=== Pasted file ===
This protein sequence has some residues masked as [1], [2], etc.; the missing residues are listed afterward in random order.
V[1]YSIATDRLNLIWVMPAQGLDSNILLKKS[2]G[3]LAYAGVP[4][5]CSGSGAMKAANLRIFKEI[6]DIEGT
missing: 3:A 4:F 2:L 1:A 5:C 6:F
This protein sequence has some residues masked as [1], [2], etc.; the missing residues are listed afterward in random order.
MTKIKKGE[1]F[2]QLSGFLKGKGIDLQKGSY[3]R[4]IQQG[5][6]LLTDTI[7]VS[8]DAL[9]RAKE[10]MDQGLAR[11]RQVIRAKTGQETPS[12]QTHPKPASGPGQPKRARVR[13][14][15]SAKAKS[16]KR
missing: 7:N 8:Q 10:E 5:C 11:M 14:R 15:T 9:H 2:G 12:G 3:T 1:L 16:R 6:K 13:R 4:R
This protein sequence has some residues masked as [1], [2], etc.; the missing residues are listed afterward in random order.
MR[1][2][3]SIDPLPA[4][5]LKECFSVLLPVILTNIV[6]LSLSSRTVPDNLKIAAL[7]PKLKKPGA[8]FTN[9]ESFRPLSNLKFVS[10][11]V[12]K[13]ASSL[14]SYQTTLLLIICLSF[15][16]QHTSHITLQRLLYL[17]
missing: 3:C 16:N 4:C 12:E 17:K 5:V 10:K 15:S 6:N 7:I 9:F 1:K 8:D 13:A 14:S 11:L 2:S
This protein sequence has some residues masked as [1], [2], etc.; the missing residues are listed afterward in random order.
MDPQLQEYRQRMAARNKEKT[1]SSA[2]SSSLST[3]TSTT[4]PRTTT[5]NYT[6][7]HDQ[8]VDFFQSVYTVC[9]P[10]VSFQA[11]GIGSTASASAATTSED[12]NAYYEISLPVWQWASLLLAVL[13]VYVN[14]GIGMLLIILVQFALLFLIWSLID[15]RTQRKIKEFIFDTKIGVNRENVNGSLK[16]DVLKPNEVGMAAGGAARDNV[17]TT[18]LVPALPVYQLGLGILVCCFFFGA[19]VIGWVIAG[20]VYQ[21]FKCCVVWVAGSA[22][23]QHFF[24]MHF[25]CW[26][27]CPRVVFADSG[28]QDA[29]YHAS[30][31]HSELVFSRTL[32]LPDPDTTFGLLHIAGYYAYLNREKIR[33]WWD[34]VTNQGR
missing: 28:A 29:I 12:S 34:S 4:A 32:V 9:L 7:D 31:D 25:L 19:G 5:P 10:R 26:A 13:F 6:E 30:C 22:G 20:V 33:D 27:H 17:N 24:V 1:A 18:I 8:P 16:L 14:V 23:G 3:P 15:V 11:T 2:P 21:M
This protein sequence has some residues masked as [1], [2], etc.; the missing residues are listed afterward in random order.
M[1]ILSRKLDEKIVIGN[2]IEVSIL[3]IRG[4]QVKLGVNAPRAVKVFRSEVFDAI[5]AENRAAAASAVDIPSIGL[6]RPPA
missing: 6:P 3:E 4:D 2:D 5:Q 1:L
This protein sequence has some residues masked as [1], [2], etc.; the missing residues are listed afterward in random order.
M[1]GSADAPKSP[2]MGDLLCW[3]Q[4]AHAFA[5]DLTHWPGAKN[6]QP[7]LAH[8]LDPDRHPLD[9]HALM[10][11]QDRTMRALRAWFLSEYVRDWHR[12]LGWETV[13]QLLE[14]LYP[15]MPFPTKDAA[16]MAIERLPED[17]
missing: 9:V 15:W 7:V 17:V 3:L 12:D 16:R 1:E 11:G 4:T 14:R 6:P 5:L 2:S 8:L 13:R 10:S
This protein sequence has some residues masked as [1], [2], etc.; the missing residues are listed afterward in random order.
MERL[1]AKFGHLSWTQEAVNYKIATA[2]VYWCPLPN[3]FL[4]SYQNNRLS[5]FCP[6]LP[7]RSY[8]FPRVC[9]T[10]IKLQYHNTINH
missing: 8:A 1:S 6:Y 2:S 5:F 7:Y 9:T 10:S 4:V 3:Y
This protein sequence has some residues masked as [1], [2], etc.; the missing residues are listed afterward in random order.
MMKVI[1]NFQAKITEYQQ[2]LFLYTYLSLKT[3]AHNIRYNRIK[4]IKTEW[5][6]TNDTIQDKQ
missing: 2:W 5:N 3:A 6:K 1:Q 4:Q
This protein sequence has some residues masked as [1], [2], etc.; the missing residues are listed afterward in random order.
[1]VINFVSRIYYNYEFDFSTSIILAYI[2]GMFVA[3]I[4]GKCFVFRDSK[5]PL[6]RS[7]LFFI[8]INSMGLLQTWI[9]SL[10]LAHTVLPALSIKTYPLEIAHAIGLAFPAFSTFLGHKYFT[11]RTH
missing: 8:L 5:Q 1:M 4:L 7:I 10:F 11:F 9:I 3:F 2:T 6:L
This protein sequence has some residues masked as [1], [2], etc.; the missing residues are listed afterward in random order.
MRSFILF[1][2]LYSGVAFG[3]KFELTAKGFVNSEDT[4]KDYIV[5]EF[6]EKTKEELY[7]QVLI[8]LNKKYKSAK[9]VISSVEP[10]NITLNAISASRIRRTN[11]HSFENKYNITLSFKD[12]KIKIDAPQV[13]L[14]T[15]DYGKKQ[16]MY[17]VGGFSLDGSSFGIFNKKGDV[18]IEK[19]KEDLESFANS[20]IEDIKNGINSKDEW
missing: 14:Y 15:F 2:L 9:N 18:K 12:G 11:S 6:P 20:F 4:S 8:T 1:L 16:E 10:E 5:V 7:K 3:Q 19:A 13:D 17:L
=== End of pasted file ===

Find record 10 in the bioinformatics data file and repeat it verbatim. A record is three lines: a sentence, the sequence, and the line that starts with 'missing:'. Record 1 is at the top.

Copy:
This protein sequence has some residues masked as [1], [2], etc.; the missing residues are listed afterward in random order.
MRSFILF[1][2]LYSGVAFG[3]KFELTAKGFVNSEDT[4]KDYIV[5]EF[6]EKTKEELY[7]QVLI[8]LNKKYKSAK[9]VISSVEP[10]NITLNAISASRIRRTN[11]HSFENKYNITLSFKD[12]KIKIDAPQV[13]L[14]T[15]DYGKKQ[16]MY[17]VGGFSLDGSSFGIFNKKGDV[18]IEK[19]KEDLESFANS[20]IEDIKNGINSKDEW
missing: 14:Y 15:F 2:L 9:N 18:K 12:G 11:S 6:P 20:F 4:S 8:T 1:L 16:E 10:E 5:V 7:K 3:Q 19:A 13:D 17:L